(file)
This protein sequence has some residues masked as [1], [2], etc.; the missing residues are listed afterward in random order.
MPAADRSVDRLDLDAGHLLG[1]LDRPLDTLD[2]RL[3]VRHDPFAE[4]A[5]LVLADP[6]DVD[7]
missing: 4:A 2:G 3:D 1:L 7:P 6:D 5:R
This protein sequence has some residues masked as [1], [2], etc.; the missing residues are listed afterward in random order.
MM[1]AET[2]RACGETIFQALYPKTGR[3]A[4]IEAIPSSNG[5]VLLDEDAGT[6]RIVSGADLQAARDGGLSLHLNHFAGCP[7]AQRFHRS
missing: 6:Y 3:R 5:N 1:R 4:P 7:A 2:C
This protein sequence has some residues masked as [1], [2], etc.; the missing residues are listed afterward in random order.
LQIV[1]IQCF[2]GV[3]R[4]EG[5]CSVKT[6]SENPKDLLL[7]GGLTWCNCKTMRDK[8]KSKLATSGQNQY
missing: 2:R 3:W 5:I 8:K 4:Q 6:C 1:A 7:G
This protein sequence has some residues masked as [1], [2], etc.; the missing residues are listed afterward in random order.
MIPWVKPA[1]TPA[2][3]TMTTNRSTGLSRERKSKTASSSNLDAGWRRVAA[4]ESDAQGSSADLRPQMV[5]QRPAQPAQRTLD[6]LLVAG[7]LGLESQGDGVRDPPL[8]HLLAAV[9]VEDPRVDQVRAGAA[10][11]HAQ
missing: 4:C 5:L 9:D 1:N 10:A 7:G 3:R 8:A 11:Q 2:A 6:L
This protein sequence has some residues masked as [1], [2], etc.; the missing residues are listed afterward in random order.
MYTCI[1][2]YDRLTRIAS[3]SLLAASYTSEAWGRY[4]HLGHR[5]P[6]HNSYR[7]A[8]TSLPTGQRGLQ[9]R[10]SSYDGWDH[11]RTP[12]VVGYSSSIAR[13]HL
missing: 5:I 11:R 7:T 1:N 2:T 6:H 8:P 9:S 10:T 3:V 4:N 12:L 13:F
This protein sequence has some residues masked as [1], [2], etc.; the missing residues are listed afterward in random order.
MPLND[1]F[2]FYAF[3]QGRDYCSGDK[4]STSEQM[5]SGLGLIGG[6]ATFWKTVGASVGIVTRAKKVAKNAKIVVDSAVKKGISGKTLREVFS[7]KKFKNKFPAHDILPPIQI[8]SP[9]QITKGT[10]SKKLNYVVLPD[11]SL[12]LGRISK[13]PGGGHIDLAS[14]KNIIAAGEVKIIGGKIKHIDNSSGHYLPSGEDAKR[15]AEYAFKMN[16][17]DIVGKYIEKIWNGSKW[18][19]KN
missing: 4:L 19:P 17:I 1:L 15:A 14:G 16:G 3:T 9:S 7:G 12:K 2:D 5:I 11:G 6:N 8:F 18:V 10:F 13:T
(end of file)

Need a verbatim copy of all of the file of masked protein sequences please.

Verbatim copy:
This protein sequence has some residues masked as [1], [2], etc.; the missing residues are listed afterward in random order.
MPAADRSVDRLDLDAGHLLG[1]LDRPLDTLD[2]RL[3]VRHDPFAE[4]A[5]LVLADP[6]DVD[7]
missing: 4:A 2:G 3:D 1:L 7:P 6:D 5:R
This protein sequence has some residues masked as [1], [2], etc.; the missing residues are listed afterward in random order.
MM[1]AET[2]RACGETIFQALYPKTGR[3]A[4]IEAIPSSNG[5]VLLDEDAGT[6]RIVSGADLQAARDGGLSLHLNHFAGCP[7]AQRFHRS
missing: 6:Y 3:R 5:N 1:R 4:P 7:A 2:C
This protein sequence has some residues masked as [1], [2], etc.; the missing residues are listed afterward in random order.
LQIV[1]IQCF[2]GV[3]R[4]EG[5]CSVKT[6]SENPKDLLL[7]GGLTWCNCKTMRDK[8]KSKLATSGQNQY
missing: 2:R 3:W 5:I 8:K 4:Q 6:C 1:A 7:G
This protein sequence has some residues masked as [1], [2], etc.; the missing residues are listed afterward in random order.
MIPWVKPA[1]TPA[2][3]TMTTNRSTGLSRERKSKTASSSNLDAGWRRVAA[4]ESDAQGSSADLRPQMV[5]QRPAQPAQRTLD[6]LLVAG[7]LGLESQGDGVRDPPL[8]HLLAAV[9]VEDPRVDQVRAGAA[10][11]HAQ
missing: 4:C 5:L 9:D 1:N 10:A 7:G 3:R 8:A 11:Q 2:A 6:L
This protein sequence has some residues masked as [1], [2], etc.; the missing residues are listed afterward in random order.
MYTCI[1][2]YDRLTRIAS[3]SLLAASYTSEAWGRY[4]HLGHR[5]P[6]HNSYR[7]A[8]TSLPTGQRGLQ[9]R[10]SSYDGWDH[11]RTP[12]VVGYSSSIAR[13]HL
missing: 5:I 11:R 7:T 1:N 2:T 6:H 8:P 9:S 10:T 3:V 4:N 12:L 13:F
This protein sequence has some residues masked as [1], [2], etc.; the missing residues are listed afterward in random order.
MPLND[1]F[2]FYAF[3]QGRDYCSGDK[4]STSEQM[5]SGLGLIGG[6]ATFWKTVGASVGIVTRAKKVAKNAKIVVDSAVKKGISGKTLREVFS[7]KKFKNKFPAHDILPPIQI[8]SP[9]QITKGT[10]SKKLNYVVLPD[11]SL[12]LGRISK[13]PGGGHIDLAS[14]KNIIAAGEVKIIGGKIKHIDNSSGHYLPSGEDAKR[15]AEYAFKMN[16][17]DIVGKYIEKIWNGSKW[18][19]KN
missing: 4:L 19:P 17:I 1:L 15:A 14:G 16:G 3:T 9:S 7:G 12:K 2:D 5:I 11:G 6:N 8:F 18:V 10:F 13:T